Replacing the spring on your Windmill’s swing away lay gauge

Our swing away lay gauge makes printing all types of forms on the windmill a snap. It allows the tight registration of lay gauges but conveniently swings out of the way before impression, meaning that no part of the lay gauge will come into contact with the plate or base.

Occasionally the spring that swings the arm back into position can break with use, so we sell a replacement spring.

Another repair that you may encounter is needing to replace the arm itself. You might have a broken arm if you’ve tried to use the swing away lay gauge for die cutting. No worries, we sell replacement arms as well.

In this article we’ll review how to disassemble and reassemble the lay gauge so you can replace either of these parts. Step one is to find a small wrench to remove the nut holding the gauge’s shaft.


Once you’ve removed the nut, carefully remove the washer underneath. Then you can flip the gauge upside down and carefully slide out the shaft that connects to the roller arm. Note how the spring’s end turns upward and fits into a small hole in the roller arm. When you reassemble you’ll have to align the spring in the same way. Once the roller arm is out, you can remove the larger swing away arm. Note how this swing away arm is keyed to fit onto the roller arm, because you’ll also have to align this when you reassemble.




To put the gauge back together, place the spring into the slot in the side.


Then, slide in the swing away arm and align the key hole with the hole through the body of the gauge.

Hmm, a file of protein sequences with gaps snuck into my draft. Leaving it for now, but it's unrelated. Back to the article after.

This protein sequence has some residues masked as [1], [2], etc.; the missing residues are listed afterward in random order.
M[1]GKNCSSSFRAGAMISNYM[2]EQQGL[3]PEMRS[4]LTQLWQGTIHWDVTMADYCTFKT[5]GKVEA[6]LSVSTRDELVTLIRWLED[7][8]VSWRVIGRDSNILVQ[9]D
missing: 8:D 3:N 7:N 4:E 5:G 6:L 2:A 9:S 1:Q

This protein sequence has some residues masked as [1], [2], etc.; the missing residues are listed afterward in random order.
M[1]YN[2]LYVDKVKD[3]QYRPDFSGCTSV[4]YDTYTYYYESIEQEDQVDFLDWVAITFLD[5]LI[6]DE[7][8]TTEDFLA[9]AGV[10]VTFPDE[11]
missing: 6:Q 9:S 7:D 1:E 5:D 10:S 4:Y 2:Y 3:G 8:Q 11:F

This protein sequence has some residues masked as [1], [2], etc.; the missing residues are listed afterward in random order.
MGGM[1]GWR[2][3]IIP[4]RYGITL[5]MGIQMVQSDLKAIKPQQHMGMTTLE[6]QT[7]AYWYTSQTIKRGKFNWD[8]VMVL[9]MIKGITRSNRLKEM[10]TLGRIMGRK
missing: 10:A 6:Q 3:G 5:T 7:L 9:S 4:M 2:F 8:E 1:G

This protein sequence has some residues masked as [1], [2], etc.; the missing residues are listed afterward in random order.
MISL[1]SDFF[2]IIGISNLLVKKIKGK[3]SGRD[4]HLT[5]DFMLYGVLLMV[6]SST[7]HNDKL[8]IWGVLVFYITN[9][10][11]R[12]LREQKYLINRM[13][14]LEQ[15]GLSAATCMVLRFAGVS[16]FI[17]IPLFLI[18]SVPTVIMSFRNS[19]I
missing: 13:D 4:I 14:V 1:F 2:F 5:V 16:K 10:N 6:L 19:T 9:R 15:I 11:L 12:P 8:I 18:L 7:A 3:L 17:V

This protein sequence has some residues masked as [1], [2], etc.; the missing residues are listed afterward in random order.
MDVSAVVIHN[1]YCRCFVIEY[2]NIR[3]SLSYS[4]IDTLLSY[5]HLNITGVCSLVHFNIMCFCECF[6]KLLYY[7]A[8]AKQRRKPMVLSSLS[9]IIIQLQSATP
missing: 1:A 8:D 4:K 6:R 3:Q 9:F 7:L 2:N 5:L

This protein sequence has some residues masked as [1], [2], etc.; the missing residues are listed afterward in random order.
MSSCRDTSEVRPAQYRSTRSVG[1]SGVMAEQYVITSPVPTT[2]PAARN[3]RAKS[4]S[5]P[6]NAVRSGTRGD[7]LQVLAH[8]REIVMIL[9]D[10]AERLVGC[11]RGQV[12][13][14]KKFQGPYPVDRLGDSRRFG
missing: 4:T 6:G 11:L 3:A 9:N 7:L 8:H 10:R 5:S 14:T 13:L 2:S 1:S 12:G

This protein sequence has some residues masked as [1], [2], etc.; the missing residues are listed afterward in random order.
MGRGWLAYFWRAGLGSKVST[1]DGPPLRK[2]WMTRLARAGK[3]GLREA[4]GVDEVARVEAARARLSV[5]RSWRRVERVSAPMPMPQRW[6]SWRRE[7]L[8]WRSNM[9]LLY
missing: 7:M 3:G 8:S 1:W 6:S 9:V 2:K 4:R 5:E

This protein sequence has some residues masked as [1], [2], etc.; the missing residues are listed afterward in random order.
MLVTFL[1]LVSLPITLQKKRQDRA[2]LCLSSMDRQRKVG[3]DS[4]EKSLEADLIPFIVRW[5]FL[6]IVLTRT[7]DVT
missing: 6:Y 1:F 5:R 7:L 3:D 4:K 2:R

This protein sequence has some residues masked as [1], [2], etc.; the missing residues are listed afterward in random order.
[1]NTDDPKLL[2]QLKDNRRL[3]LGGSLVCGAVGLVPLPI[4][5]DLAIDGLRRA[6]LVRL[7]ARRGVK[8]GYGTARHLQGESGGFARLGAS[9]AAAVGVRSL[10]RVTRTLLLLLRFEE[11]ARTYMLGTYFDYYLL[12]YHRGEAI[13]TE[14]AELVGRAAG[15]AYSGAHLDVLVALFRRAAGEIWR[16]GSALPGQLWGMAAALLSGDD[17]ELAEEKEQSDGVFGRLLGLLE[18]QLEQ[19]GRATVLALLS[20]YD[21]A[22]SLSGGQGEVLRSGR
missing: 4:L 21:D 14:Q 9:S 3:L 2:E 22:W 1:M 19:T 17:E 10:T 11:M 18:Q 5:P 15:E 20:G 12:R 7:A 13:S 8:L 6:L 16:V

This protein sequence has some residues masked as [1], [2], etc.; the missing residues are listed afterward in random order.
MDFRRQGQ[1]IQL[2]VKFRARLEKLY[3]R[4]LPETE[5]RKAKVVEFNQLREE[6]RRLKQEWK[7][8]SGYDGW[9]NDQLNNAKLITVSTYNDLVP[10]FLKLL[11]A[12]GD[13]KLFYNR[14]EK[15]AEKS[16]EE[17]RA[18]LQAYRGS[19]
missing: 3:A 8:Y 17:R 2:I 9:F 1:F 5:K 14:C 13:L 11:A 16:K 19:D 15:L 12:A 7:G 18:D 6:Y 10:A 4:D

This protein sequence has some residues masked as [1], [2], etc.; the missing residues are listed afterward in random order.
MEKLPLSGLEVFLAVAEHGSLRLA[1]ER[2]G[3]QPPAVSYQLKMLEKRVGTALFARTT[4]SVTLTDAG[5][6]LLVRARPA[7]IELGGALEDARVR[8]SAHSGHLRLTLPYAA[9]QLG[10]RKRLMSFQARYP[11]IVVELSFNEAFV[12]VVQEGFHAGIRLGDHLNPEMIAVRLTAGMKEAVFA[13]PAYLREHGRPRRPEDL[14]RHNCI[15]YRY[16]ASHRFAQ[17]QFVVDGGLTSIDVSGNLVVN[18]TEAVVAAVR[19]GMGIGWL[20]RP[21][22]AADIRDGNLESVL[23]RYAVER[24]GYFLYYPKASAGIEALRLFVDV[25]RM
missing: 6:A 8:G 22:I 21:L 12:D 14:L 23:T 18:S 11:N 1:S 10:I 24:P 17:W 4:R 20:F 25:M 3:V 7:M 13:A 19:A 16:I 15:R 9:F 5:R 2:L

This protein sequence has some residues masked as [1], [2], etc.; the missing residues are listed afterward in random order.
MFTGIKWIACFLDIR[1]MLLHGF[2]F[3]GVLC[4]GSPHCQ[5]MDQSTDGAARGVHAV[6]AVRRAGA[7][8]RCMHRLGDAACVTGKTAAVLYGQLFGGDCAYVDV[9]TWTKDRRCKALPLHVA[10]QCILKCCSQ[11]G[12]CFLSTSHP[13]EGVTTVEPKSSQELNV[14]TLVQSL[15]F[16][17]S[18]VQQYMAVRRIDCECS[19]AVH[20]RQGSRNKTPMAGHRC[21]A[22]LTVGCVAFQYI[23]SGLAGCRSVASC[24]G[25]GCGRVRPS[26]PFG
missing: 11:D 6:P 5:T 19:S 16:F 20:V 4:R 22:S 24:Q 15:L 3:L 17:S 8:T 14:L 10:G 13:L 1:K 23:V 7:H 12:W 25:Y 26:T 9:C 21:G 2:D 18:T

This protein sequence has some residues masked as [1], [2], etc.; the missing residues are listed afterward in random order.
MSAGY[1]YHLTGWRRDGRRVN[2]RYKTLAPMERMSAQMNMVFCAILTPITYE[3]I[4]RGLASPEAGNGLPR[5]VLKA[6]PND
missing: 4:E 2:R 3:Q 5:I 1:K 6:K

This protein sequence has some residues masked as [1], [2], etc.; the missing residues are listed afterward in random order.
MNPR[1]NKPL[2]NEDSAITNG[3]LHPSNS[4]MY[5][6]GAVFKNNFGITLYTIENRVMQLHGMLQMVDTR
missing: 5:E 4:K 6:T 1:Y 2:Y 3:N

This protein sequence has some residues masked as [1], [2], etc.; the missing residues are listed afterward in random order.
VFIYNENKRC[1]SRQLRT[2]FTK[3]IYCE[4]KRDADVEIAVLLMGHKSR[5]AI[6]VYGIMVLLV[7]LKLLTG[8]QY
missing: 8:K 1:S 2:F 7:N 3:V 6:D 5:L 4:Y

This next step takes all ten fingers, and a little bit of patience. Slide in the roller arm. The spring’s end needs to fit into the hole on the roller arm, while the end of the shaft needs to fit into the swing away arm’s key hole.


Once the shaft is in place, the spring fits through the hole of the roller arm, and the swing away arm is keyed in place, you can then put the washer back onto the shaft by its threads.


We recommend one small drop of blue Threadlocker Loctite 242 to hold the bolt in place after reassembly. The swinging motion of the shaft can work the bolt loose during operation, so the Loctite holds the bolt in place.


Quickly replace the nut and tighten up with your wrench. Don’t overtighten or you will restrict the swinging motion of the swinging arm–it should be as tight as possible without causing the swing away arm to bind. If you used Loctite (as recommended) you should leave the nut to sit 15 minutes to harden into place.


Congratulations! You now have a swing away lay gauge ready to print AND the use of both your hands again. Let us know if you have any other tips to keeping your swing away lay gauge working well. Oh, and don’t forget to add a drop of machine oil down the oil hole at the end of the gauge. This helps keep the shaft from wearing out over years of use.


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